Why Do Dogs Sneeze?
Your dog’s sniffing the grass on a spring day and…they sneeze. You’re engaged in an exciting game of fetch with your dog when suddenly…they sneeze. You’ve just returned home from work and your dog greets you with…a sneeze?
Sneezing is a completely normal, involuntary act, usually pertaining to pollen or the climate. But there are various other reasons for why dogs sneeze that may surprise you!
From seasonal allergies to a case of the zoomies, learn about the many reasons why dogs sneeze.
Reason #1: Common Irritants
A dog’s nose is up to 100,000 times stronger than a human’s nose! With as many as 300 million scent receptors compared to our 5 million, our furry friends’ noses are extra sensitive when it comes to allergens and irritants, according to PetMD. In response, dust, dirt, and pollen in the air may cause a dog to sneeze more than a human.
You may even notice your dog reverse sneezing, which refers to those startling, snort-like sneezing sounds your dog occasionally makes. In those moments, your dog is suddenly very still and hunched over, inhaling dramatically from the nose. Reverse sneezing in dogs is most common in smaller dog breeds, and nothing to worry about! It is simply a way to clear their airway.
Aside from microscopic particles, larger foreign objects such as a blade of grass or a bug could also irritate your dog’s nasal passage and make your dog sneeze a lot.
Reason #2: Seasonal Allergies
Seasonal allergies could also affect dogs, leading to behaviors such as excessive licking and scratching, chewing on their paws, and watery eyes. Symptoms from your dog’s seasonal allergies will usually only last about two to four weeks, but if they don’t go away and your dog keeps sneezing, you should consult your veterinarian.
Reason #3: Kennel Cough
If your dog keeps sneezing and it is accompanied by a loud, strong cough, they may have come down with kennel cough. Kennel cough is a highly contagious respiratory disease in dogs that can be contracted anywhere your dog encounters other dogs such as dog parks, grooming appointments, and doggy daycare sessions.
In addition to the telltale cough—which sometimes comes with a “honking” noise—other symptoms include loss of appetite, low fever, and a runny nose. If you suspect that your dog has kennel cough, reach out to your veterinarian as soon as possible.
Reason #4: Excitement
Do you find that your dog often sneezes during playtime, when they see their leash, or when you open the treat drawer? Don’t worry; your dog isn’t allergic to fun—they are just communicating with you! Because dogs can’t talk (unfortunately), they rely on body language to communicate. So, to express excitement, dogs sneeze when playing in the same way their tails wag to show happiness!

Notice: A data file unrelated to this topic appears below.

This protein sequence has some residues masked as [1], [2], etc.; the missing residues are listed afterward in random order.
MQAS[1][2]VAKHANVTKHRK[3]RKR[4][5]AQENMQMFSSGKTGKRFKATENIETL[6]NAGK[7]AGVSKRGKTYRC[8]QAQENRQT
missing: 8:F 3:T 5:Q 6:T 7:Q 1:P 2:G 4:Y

However, if your dog is sneezing a lot, it could also be a sign they need to slow down or take a break from any intense play, exercise, or stimulation, according to the American Kennel Club. Don’t be alarmed; they just need a quick breather and will be ready for some more fun before you know it!
Reason #5: Communication
On the other hand, if a dog sneezes when playing with another dog or even a human, it can be a way to tell the other that they mean well and that they’re simply being playful.
If your dog is looking at you and sneezes, chances are that they want something, whether it is to go on a walk, have something to eat, or get a belly rub. Alternatively, they could be looking for an interactive play session, whether it be a round of fetch or tug-of-war with their play toys.
Reason #6: Dental Issues
While any irregular bouts of sneezing are nothing to be concerned about, there are sometimes more serious implications for why dogs sneeze.
Oronasal fistula, for instance, is an oral condition where there’s an opening between the oral and nasal cavities. Often tied to periodontal disease in dogs, it occurs when the bony tissue on dogs’ top teeth breaks down to allow water, saliva, plaque bacteria, and small food particles to enter the nasal cavity, according to Embrace Pet Insurance. Symptoms include perpetual sneezing, blood-tinged saliva or nasal discharge, and a constant runny nose. If you notice any of these symptoms, contact your veterinarian.
Taking care of your dog’s teeth is essential to their overall health because oral bacteria can affect other organs such as the heart, liver, and kidneys, according to VCA Animal Hospitals.
To help prevent dental problems, learn how to care for your dog’s teeth.
There are surely times when a sneeze is, well...nothing more than a sneeze. Though, to take great care of your fur pal, pay attention to the “achoo”! It could be anything from a sign to visit the veterinarian to an invitation to play!
American Kennel Club